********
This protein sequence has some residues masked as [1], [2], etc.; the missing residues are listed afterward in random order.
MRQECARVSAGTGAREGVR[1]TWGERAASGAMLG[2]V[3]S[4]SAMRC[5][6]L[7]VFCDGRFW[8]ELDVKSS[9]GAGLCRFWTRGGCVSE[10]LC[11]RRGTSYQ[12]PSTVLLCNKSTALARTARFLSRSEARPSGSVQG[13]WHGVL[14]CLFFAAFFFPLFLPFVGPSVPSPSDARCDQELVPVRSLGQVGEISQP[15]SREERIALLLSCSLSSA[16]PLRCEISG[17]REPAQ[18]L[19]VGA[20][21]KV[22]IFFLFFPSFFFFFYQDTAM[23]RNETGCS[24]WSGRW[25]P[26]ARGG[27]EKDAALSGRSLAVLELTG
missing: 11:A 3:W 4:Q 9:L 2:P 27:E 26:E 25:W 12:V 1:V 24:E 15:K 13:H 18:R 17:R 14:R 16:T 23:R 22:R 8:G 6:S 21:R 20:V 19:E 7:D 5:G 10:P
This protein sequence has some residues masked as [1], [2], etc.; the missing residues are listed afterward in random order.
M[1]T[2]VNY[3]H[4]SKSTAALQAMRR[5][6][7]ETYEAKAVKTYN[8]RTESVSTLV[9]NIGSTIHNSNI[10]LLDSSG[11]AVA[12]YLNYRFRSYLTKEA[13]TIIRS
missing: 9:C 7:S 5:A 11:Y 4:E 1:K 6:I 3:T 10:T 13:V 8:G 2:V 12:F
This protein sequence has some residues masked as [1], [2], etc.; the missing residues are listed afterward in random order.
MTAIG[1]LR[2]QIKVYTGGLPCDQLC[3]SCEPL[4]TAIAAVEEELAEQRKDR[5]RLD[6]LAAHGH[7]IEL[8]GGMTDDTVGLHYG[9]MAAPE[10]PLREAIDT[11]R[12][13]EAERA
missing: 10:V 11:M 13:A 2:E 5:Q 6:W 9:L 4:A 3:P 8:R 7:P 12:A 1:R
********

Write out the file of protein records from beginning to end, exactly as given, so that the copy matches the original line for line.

This protein sequence has some residues masked as [1], [2], etc.; the missing residues are listed afterward in random order.
MRQECARVSAGTGAREGVR[1]TWGERAASGAMLG[2]V[3]S[4]SAMRC[5][6]L[7]VFCDGRFW[8]ELDVKSS[9]GAGLCRFWTRGGCVSE[10]LC[11]RRGTSYQ[12]PSTVLLCNKSTALARTARFLSRSEARPSGSVQG[13]WHGVL[14]CLFFAAFFFPLFLPFVGPSVPSPSDARCDQELVPVRSLGQVGEISQP[15]SREERIALLLSCSLSSA[16]PLRCEISG[17]REPAQ[18]L[19]VGA[20][21]KV[22]IFFLFFPSFFFFFYQDTAM[23]RNETGCS[24]WSGRW[25]P[26]ARGG[27]EKDAALSGRSLAVLELTG
missing: 11:A 3:W 4:Q 9:L 2:P 27:E 26:E 25:W 12:V 1:V 24:E 15:K 13:H 18:R 17:R 14:R 16:T 23:R 22:R 8:G 6:S 21:R 20:V 19:E 7:D 5:G 10:P
This protein sequence has some residues masked as [1], [2], etc.; the missing residues are listed afterward in random order.
M[1]T[2]VNY[3]H[4]SKSTAALQAMRR[5][6][7]ETYEAKAVKTYN[8]RTESVSTLV[9]NIGSTIHNSNI[10]LLDSSG[11]AVA[12]YLNYRFRSYLTKEA[13]TIIRS
missing: 9:C 7:S 5:A 11:Y 4:E 1:K 6:I 3:T 10:T 13:V 8:G 2:V 12:F
This protein sequence has some residues masked as [1], [2], etc.; the missing residues are listed afterward in random order.
MTAIG[1]LR[2]QIKVYTGGLPCDQLC[3]SCEPL[4]TAIAAVEEELAEQRKDR[5]RLD[6]LAAHGH[7]IEL[8]GGMTDDTVGLHYG[9]MAAPE[10]PLREAIDT[11]R[12][13]EAERA
missing: 10:V 11:M 13:A 2:E 5:Q 6:W 9:L 4:A 3:P 8:R 7:P 12:A 1:R